In the greenhouse, even though it is a bit chilly, things are moving along pretty well. I continue to be impressed by heritage pepper ‘King of the North’, given that these seedlings are in an unheated (and rather chilly this past week) greenhouse. They continue to grow and do not seem to be effected by the rather negative growing conditions. Tough guys for sure. The plum tomatoes soldier on as well. In the mail this week, I received the potatoes and onion plants that I ordered from Territorial Seeds. The potatoes are one we have grown in the past which have dealt with our rather iffy conditions and negligent care rather well — German Butterball and the onion plants are a mixed bunch chosen for northern areas (always important when dealing with day length and night time temperature issues).
And, from the ‘never say never’ school of thinking: I was out in the greenhouse with our 16 month old grand-progeny for a little gardening fun (that kid will water anything that appears to be in a pot), and put out a salad tub with potting soil in it so that we could plant a few basil seeds. I handed her an old packet, thinking a) there were not many in it and b) they were OLD so no matter how many she scattered in the tub, I figured that germination would not be all that bad and we’d end up with a few.
This is what happens when you have a 16 month old child whose idea of ‘planting a few seeds’ consists of flinging her arm out and dumping the entire packet (which turned out to have a LOT of seeds in it)in the tub. Anyone need basil seedlings? I think I might have enough for..everyone.
What do I grow? For those folks who feel a bit overwhelmed by choices (and goodness knows there are a huge buffet of choices out there) in their gardens, let me suggest one guideline that might narrow things a bit: The Environmental Working Group’s list of ‘the dirty dozen.” This list of fruits and veggies consist of their results of testing standard fruits and vegetables bought in standard US grocery stores to find which ones have the highest levels of pesticide residues on them. Now, the issue is that standard US kitchen sink washing methods do not do a very good job of removing pesticide residues, so their suggestion is that if you have a limited food budget, that you make sure that these items are the ones you spend your ‘organic food dollars’ on. Here’s the list:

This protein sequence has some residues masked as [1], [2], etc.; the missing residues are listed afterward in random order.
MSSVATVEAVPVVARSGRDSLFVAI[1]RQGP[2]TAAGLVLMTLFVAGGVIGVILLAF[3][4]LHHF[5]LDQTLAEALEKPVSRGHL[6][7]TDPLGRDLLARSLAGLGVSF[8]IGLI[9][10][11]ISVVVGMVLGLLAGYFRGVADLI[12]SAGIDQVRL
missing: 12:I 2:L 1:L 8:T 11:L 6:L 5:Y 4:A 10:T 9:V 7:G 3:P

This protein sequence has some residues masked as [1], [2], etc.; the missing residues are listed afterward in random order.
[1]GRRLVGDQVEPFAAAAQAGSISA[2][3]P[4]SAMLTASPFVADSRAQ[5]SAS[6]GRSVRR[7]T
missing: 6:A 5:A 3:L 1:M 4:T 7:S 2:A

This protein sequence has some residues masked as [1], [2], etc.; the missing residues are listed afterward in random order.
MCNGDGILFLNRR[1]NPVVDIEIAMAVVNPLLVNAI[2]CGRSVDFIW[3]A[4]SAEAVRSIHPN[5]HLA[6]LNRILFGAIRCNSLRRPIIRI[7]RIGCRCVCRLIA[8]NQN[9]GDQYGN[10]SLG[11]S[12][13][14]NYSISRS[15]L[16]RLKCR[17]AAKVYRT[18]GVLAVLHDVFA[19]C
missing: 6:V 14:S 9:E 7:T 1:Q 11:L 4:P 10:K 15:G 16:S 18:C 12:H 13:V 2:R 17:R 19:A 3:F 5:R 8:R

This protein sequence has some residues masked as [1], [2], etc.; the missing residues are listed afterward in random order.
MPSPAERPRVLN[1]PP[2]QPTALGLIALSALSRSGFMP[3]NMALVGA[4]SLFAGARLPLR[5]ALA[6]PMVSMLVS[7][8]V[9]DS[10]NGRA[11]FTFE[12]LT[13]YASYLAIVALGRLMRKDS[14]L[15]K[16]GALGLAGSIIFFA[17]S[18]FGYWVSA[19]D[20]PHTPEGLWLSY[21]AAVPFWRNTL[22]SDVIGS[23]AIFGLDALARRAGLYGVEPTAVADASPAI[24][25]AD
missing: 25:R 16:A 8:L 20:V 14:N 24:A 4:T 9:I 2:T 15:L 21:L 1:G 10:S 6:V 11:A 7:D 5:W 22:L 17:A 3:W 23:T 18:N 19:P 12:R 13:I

Sweet and hot peppers
Kale and collard greens
EWG Dirty Dozen Plus
Now, ok, if we are not going to go to the trouble of putting in trees and vines to grow apples, grapes, peaches and nectarines organically (growing strawberries at home is something that is worth getting into, along with asparagus and rhubarb), we can grow the other things and actually quite easily (and that includes celery, which is wonderful straight out of the garden). So, if you want to get a twofer out of your garden – make sure you grow the stuff on this list organically. A lot of these can be grown EASILY with organic methods – and if you are super lazy the way we are here, that includes ROW COVERS (which basically prevent bugs from getting to your veggies to eat them or lay their eggs). You can go full-on with hoops over the beds, but it’s just as effective to just lay the spun polyester (or old sheer curtains if you have them or can get them) over the plants and tuck them into the soil at the edge of the row. This is something you can find at any home and garden center or big-box store in their garden department.